"I really object to the retort from Kate Wyatt. Your defensive tirade is insulting and if you really are a nurse, you should know better. Those of us with no husband or poorly paid husbands have to try to make the most of our careers, and better ourselves.  Stop trying to belittle all of us and our achievements. If you want to go back to SRN training, then move somewhere else where nursing is not held in such high regard, and you can continue being the hand maiden that you obviously think we should all be and leave us alone. We are not all anti doctor, most of us have much respect and high regard for doctors, stop being so defensive " - A Donne, Cirencester, Glos

"I started my nursing degree 12 years ago, with a good background in healthcare and was sick and tired of hearing the whingeing put downs by qualified staff who were supposed to support us all by being our mentors, such as 'we didn't know as much as they did'  and 'By your stage we were running a ward'  blah blah, but what they didn't realise was that we were mostly doing our training for nothing! Only the few of us who had children had any form of local authority grant and we had to survive on (the then) child benefit and student loans. I had to turn to a charity on two occasions, and had to rely on the intervention of my MP to remain on the course in my third year
because of dire poverty. Thank goodness this has now been elevated a bit for those training now; but whilst the training of student nurses remains with the department of education there will always be high drop out rates due to poverty. When I trained, a study was undertaken which concluded that if we were treated the same as the qualified nurses when they trained - who constantly berated us for something we had no control over - we would have been paid £11,000 per year, which was far far more than the £1,500 per year student loan and child benefits I had to survive on." - BL, Swindon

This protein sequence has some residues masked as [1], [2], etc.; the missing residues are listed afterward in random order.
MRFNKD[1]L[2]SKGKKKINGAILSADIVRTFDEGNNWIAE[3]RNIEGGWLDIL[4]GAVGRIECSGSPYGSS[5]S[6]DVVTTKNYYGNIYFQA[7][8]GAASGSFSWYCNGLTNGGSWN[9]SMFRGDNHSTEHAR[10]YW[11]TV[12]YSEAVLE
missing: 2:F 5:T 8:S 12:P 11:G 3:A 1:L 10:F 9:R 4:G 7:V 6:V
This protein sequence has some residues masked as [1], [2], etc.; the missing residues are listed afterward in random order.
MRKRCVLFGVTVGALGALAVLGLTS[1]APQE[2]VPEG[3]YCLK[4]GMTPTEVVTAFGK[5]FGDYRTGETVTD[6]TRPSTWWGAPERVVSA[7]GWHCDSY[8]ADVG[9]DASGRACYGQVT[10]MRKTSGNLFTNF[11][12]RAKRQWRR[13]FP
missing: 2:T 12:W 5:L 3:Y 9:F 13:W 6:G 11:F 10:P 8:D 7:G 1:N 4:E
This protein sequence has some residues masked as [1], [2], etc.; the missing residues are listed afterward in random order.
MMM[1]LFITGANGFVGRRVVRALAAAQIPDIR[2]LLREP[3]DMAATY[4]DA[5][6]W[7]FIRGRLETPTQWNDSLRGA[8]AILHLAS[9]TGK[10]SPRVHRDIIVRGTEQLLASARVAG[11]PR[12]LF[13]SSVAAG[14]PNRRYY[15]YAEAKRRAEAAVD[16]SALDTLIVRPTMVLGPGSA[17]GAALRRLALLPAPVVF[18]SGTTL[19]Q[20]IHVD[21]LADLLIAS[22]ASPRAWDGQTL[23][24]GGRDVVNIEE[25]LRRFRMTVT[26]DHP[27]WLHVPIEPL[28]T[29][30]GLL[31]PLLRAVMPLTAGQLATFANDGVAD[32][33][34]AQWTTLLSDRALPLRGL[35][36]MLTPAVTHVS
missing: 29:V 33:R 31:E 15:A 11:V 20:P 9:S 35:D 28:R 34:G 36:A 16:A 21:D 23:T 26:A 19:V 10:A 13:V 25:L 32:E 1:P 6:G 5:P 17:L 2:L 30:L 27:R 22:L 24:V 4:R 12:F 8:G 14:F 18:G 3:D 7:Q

"Respect has gone from our society to many so-called do-gooders. Society is completely out of control - nurses who think they should get paid the same as doctors are deluded. My husband works unbelievably hard and I must admit it has a detrimental effect on our family and I now wonder why he does
this because the level of disrespect among patients, relatives, nurses, is so destructive. What keeps him going, he has always been totally committed to this life, it's not a job it's a way of life. Nurses do not have that level of commitment, skill or brain power, in my opinion 95% of nurses should be on the shop floor looking after the patients!! If you want the money do the
training, then you can get the same wage. He's trained by the old system - get on with the job son!!! It was tough, these people don't know they're born, the I want more generation of discontent - we won't be here long when Iran arms themselves with nuclear weapons!!! There's a place for everyone, it should be a team effort with the dreaded word respect. Bring back national service for all the drunks, drug takers, thugs etc. Why is everyone afraid of hard work? Everyone wants everything for nothing! We need well trained, practical nurses, why do so many need a degree? Bring back the SRN training and give the power back to the ward sister and the medical staff " - Kate Wyatt, Newcastle

"Nothing new - I trained in 1976 and all sounds familiar" - Name and address supplied